Although no study has been performed before, CWS tends to be safer than video-assisted thoracoscopic surgery. First, CWS usually does not involve intrathoracic procedures, which might avoid triggering coughing in spontaneously breathing patients. Our experience in this study showed that no patient developed cough after nonintubated CWS. Second, hypoxemia and hypercapnia are unlikely to occur in patients without open pneumothorax. Since the parietal pleura was intact in most cases of CWS, it was easy to maintain satisfactory oxygenation during surgery. The satisfactory intraoperative results showed that nonintubated CWS in carefully selected patients was safe and feasible.
Although muscle relaxants were used in all patients, the dosage of muscle relaxants in this study was obviously lower than general anesthesia intubation (10 mg vs. 50 mg). A previous study showed that residual neuromuscular blockade after anesthesia is a cause of increased pulmonary complications such as oxygen desaturation, postoperative pneumonia, airway obstruction, and reintubation . Therefore, it is reasonable to speculate that nonintubated CWS could reduce pulmonary complications even without a control group in this study. Since dividing or dissecting muscles is inevitable in CWS, a low dosage of muscle relaxants may make the whole procedure more difficult. The mean operation time was 87.5 minutes, which seemed to suggest that the operation procedure did not become difficult under nonintubated anesthesia. Basedthe operation procedure was difficult in patients with posterior rib fractures due to the appearance of muscle tremors during muscle dissection, which suggests that posterior rib fractures might not be the perfect candidates for nonintubated CWS.
The mean extubation time of the laryngeal mask was 8.9 minutes in this study, which was faster than general anesthesia intubation in our hospital (8.9 minutes vs. more than 20 minutes). Several studies have suggested that early extubation can significantly reduce the risk of adverse events such as laryngotracheal injuries, pulmonary hypertensive crises, pulmonary atelectasis and ventilator-acquired pneumonia [16-17]. A previous study also showed that early extubation could improve patients’ self-care abilities, accelerate the process of blood circulation in the lungs, and promote more rapid recovery in thoracic surgery . The low incidence of complications after surgery in this study may partly be attributed to the early extubation of the laryngeal mask.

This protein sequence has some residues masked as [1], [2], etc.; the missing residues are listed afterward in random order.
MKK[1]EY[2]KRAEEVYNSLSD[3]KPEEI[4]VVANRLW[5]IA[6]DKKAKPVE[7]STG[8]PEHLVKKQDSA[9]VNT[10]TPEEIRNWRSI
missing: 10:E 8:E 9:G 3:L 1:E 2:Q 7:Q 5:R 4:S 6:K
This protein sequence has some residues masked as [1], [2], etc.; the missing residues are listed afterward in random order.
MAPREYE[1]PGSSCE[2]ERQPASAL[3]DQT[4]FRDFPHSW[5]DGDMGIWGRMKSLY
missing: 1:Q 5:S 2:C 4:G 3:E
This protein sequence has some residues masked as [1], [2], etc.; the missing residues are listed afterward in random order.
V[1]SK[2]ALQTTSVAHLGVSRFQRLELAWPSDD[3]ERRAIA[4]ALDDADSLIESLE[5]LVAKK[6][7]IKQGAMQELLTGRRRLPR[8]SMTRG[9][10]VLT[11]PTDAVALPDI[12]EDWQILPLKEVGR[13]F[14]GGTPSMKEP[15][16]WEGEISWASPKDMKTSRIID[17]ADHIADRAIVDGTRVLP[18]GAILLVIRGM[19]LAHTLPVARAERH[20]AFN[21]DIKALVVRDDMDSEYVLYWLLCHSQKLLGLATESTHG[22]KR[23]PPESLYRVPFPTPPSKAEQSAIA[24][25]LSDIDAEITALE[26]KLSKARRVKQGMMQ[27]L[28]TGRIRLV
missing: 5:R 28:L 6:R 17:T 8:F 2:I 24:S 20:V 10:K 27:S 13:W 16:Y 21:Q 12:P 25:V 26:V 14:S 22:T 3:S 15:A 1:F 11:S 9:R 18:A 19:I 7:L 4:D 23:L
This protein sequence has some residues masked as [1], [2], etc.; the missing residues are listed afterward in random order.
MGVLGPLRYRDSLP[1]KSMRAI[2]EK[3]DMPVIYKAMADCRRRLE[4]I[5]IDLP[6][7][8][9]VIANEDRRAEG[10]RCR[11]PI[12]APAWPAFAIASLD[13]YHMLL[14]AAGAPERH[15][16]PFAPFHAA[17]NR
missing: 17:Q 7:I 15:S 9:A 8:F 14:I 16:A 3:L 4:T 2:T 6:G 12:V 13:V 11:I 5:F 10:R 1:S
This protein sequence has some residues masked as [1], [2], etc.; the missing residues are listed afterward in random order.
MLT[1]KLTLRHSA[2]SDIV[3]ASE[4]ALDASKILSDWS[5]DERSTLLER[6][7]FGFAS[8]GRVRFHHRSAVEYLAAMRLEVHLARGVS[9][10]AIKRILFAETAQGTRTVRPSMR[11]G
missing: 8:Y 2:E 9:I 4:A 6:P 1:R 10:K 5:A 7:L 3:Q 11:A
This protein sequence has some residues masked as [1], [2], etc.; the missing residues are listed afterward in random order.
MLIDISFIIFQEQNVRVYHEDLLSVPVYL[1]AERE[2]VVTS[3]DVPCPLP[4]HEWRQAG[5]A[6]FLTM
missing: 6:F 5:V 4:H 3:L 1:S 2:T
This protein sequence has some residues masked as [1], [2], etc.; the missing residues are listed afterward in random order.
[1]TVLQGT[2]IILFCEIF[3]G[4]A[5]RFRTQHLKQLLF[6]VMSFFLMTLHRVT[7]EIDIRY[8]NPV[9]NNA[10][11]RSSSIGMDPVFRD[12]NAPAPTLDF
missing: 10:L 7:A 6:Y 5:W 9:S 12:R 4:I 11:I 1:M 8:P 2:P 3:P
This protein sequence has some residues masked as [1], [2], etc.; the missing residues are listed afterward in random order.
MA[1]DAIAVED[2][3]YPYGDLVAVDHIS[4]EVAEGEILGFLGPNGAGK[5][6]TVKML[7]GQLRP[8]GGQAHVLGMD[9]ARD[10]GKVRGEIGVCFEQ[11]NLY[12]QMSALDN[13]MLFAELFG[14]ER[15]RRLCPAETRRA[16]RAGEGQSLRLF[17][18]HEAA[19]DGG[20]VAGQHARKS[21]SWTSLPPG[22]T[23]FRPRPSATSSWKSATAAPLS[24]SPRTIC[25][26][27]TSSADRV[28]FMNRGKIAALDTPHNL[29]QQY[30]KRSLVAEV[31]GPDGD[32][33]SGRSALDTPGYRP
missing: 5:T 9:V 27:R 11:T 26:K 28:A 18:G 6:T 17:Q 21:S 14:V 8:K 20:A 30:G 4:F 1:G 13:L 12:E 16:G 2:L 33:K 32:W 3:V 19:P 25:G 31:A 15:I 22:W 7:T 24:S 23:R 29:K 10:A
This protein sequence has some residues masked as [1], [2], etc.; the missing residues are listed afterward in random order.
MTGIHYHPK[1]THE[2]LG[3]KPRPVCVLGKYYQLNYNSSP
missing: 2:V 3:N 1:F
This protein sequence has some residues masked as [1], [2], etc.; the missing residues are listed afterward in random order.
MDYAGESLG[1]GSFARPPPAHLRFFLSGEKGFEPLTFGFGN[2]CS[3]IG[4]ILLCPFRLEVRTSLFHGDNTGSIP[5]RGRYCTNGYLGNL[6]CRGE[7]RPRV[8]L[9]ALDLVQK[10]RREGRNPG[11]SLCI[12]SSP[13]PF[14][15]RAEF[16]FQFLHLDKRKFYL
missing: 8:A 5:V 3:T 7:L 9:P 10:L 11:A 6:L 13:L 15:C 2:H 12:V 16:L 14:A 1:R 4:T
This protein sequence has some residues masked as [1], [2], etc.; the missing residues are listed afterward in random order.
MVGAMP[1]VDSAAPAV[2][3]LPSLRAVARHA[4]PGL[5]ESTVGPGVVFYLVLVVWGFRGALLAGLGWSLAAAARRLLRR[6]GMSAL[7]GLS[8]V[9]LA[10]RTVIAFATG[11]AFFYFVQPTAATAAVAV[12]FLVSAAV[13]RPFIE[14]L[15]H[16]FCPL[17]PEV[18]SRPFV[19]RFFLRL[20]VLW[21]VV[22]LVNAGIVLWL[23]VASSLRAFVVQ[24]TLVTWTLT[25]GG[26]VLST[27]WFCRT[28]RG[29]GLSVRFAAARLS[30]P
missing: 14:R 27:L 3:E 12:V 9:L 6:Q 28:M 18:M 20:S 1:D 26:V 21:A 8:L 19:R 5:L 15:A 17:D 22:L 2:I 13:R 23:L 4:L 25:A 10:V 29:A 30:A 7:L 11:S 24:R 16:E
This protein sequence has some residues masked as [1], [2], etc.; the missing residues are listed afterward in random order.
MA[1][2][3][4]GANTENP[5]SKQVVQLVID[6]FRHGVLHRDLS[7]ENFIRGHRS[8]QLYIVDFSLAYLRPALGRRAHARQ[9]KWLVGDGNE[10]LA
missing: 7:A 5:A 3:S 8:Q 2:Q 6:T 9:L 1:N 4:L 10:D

The mean postoperative fasting time was 6.1 hours in this study, which was also shorter than general anesthesia intubation in our hospital (6.1 hours vs. more than 8 hours). It is generally accepted that early postoperative feeding can improve the recovery of gastrointestinal peristalsis and nutritional status and can help patients recover more quickly than traditional postoperative feeding . However, some people worry that early postoperative feeding may result in complications such as pneumonia, aspiration, and mortality. The low incidence of complications after surgery suggested that early postoperative feeding after nonintubated chest wall stabilization was safe and feasible.
There were several inevitable limitations in this study. First, the number of included patients was relatively small. Second, a control group receiving CWS under intubated general anesthesia was lacking in order to compare the differences with nonintubated anesthesia. Considering that this technique had not been performed before, this study had to be designed as a single arm with a small sample size to verify the safety and feasibility of this technique. However, the results of this study support the use of further studies that include a control group with a large sample size.
In our study, all patients showed tolerable postoperative pain and postoperative nausea and vomiting, an early postoperative fasting time, and low morbidity. With the satisfactory results of our study, a prospective study comparing nonintubated anesthesia and general intubated anesthesia in CWS would be helpful to further elucidate the safety and value of nonintubated anesthesia.